After reviewing the SRT7GT, I knew I liked the selector ring. This one’s the same, exactly. It’s very specific. What I mean by that is this: I won’t remember which direction is one mode or the other. But the order, with infinite ramp on one end and a different twist length means I can just dial the light all the way to one end (with it off) and find where the long dial of variable is, and go from there. Since I now know where I start, and I know what modes are in what order, I can turn the light on into whatever mode I desire. The modes go in this order:
Strobe > Turbo > [White light no output] > UV > Red> Green > Blue > Police mode (red/blue flashing) > Beacon.
|Mode||Mode Claimed Output (lm)||Claimed Runtime||Measured Amps|
LED and Beam
This light has a Cree XHP50. (Remember that the SRT7GT has an XP-L HI). With the orange peel and [not incredibly] deep reflector, this light really isn’t designed as a thrower. Still the rated 246m isn’t too bad, not to mention that it actually measured over 300m. Of course there are four other emitters in this light. UV, which is 365nm, red, blue, and green.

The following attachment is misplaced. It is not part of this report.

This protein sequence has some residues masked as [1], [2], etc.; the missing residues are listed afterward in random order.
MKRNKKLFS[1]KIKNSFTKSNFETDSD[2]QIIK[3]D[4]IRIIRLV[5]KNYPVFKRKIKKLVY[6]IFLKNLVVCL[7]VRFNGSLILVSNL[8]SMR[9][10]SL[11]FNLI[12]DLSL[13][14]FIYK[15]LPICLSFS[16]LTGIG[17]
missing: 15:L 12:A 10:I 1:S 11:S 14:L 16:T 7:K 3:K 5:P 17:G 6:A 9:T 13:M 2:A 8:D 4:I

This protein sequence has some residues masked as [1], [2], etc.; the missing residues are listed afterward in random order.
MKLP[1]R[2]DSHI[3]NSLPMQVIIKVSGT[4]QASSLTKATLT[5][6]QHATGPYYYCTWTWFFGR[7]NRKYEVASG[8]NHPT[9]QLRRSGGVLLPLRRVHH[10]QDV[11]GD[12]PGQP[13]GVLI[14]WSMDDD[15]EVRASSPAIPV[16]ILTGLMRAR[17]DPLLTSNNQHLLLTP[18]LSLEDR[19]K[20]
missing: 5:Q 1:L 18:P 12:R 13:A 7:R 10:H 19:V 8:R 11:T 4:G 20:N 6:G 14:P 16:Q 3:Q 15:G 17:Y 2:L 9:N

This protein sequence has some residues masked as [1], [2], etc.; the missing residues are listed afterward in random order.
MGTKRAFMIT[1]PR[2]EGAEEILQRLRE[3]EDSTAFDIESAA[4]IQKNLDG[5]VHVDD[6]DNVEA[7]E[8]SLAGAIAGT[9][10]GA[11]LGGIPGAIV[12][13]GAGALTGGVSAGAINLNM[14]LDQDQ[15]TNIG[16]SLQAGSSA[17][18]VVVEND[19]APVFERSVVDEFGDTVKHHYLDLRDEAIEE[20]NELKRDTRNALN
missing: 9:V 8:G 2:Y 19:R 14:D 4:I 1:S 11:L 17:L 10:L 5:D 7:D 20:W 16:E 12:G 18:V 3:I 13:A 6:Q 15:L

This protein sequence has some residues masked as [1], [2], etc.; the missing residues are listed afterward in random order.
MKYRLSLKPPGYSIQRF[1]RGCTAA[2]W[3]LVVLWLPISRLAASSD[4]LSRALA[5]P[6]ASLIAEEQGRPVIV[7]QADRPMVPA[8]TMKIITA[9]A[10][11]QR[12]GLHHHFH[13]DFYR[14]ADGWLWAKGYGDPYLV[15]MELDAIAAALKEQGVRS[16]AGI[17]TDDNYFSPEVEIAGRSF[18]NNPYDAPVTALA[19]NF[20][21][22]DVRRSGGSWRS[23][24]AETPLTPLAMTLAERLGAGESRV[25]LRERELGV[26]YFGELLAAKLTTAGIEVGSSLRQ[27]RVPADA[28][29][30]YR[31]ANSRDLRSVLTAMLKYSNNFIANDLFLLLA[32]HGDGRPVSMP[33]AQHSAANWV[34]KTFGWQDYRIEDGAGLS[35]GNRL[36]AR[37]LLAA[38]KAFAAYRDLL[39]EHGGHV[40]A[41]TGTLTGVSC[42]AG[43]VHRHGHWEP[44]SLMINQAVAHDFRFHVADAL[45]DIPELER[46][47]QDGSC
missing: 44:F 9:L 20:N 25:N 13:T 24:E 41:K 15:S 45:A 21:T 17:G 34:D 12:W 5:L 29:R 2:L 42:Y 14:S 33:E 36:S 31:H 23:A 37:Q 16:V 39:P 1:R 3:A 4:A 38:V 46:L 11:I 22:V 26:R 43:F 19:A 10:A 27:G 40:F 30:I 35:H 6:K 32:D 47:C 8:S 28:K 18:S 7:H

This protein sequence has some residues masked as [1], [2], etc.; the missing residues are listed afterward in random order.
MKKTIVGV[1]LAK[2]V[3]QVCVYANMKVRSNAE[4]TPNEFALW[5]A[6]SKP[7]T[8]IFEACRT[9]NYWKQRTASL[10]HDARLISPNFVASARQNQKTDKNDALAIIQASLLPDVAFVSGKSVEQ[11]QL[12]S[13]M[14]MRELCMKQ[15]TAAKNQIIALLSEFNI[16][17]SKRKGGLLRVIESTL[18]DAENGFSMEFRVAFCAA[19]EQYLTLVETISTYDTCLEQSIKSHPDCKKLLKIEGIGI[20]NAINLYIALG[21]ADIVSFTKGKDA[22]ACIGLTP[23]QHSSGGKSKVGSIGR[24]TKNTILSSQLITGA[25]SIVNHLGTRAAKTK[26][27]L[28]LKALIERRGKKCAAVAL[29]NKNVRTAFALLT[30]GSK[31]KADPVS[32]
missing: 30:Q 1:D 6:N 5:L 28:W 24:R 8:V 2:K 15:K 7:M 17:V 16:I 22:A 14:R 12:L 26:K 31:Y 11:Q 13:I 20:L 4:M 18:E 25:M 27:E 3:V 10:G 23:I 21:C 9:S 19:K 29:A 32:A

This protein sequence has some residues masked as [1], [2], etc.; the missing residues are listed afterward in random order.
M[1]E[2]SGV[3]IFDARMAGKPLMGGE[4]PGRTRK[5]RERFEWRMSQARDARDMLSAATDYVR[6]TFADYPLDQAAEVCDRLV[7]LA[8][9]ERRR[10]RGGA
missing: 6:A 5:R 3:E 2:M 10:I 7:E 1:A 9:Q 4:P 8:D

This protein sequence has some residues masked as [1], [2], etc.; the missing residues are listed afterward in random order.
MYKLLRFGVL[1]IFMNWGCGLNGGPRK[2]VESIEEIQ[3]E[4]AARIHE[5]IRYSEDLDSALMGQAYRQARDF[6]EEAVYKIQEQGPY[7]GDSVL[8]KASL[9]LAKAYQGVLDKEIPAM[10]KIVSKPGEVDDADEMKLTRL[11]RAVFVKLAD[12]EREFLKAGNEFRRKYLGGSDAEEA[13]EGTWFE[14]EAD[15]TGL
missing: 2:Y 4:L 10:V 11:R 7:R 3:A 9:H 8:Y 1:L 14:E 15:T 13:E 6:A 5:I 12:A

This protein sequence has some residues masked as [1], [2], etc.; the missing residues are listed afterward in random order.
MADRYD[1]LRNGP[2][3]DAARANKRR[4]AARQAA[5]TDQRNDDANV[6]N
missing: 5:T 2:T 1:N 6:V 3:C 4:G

You might expect, as I did, that these four emitters inset into the reflector would ruin the beam of this light. Well, they really just don’t. They can be noticed up close, but past about 10 meters or so (maybe less), they disappear into the intensity of the light. If beam profile concern was holding you back regarding this light, I wouldn’t give that another thought.
Beamshots, Runtime, and Lux Measurements
|Beamshots [0.3″, f/8, ISO 100, 5000k]||18650×2|
|Claimed Lumens (lm)||2150|
|Candela (Calculated) in cd||22660.78623|
|Throw (Calculated) (m)||301.07|
|Throw (Claimed) (m)||246|
What I like
- Selector ring
- Build quality
- Cree XHP50
- Good throw for small head
- Indicator light on outside of bezel
- Button and flat top cells (unlike the SRT7GT)
What I don’t like
- Orientation of the tailcap isn’t always clear – I wish it was directional.
- I really wish UV was the last mode in either direction (probably last on the white end of things).
Up next I [still] have the Nitecore F2! Still have a bunch of testing to do on the F2 though, so that one might be a ways out. And I have a keyboard for review, too! The James Donkey 619.
- This light was provided by Nitecore.com for review. I was not paid to write this review.